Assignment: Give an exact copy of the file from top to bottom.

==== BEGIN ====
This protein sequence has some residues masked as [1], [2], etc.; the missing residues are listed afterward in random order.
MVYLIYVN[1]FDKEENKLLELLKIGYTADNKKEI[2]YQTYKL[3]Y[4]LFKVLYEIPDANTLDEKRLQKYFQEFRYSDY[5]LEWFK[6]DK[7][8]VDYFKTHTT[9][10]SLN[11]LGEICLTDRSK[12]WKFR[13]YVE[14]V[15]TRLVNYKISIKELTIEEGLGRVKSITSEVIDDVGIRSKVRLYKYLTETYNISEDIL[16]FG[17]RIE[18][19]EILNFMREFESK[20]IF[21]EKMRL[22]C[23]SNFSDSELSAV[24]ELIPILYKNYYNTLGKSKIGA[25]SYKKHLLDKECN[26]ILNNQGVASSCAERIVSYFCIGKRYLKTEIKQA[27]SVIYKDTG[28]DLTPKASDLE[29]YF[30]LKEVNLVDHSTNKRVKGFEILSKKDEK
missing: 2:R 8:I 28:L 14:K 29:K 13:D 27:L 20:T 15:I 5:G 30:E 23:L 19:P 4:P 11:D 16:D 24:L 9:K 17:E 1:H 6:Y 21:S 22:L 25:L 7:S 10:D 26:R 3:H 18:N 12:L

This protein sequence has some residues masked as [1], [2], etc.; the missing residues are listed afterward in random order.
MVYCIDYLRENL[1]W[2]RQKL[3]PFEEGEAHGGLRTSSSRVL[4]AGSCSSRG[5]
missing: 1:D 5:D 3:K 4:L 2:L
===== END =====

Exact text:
This protein sequence has some residues masked as [1], [2], etc.; the missing residues are listed afterward in random order.
MVYLIYVN[1]FDKEENKLLELLKIGYTADNKKEI[2]YQTYKL[3]Y[4]LFKVLYEIPDANTLDEKRLQKYFQEFRYSDY[5]LEWFK[6]DK[7][8]VDYFKTHTT[9][10]SLN[11]LGEICLTDRSK[12]WKFR[13]YVE[14]V[15]TRLVNYKISIKELTIEEGLGRVKSITSEVIDDVGIRSKVRLYKYLTETYNISEDIL[16]FG[17]RIE[18][19]EILNFMREFESK[20]IF[21]EKMRL[22]C[23]SNFSDSELSAV[24]ELIPILYKNYYNTLGKSKIGA[25]SYKKHLLDKECN[26]ILNNQGVASSCAERIVSYFCIGKRYLKTEIKQA[27]SVIYKDTG[28]DLTPKASDLE[29]YF[30]LKEVNLVDHSTNKRVKGFEILSKKDEK
missing: 2:R 8:I 28:L 14:K 29:K 13:D 27:L 20:T 15:I 5:G 30:E 23:L 19:P 4:P 11:D 16:D 24:L 9:K 17:E 1:H 6:Y 21:S 22:L 25:L 7:S 10:D 26:R 3:H 18:N 12:L

This protein sequence has some residues masked as [1], [2], etc.; the missing residues are listed afterward in random order.
MVYCIDYLRENL[1]W[2]RQKL[3]PFEEGEAHGGLRTSSSRVL[4]AGSCSSRG[5]
missing: 1:D 5:D 3:K 4:L 2:L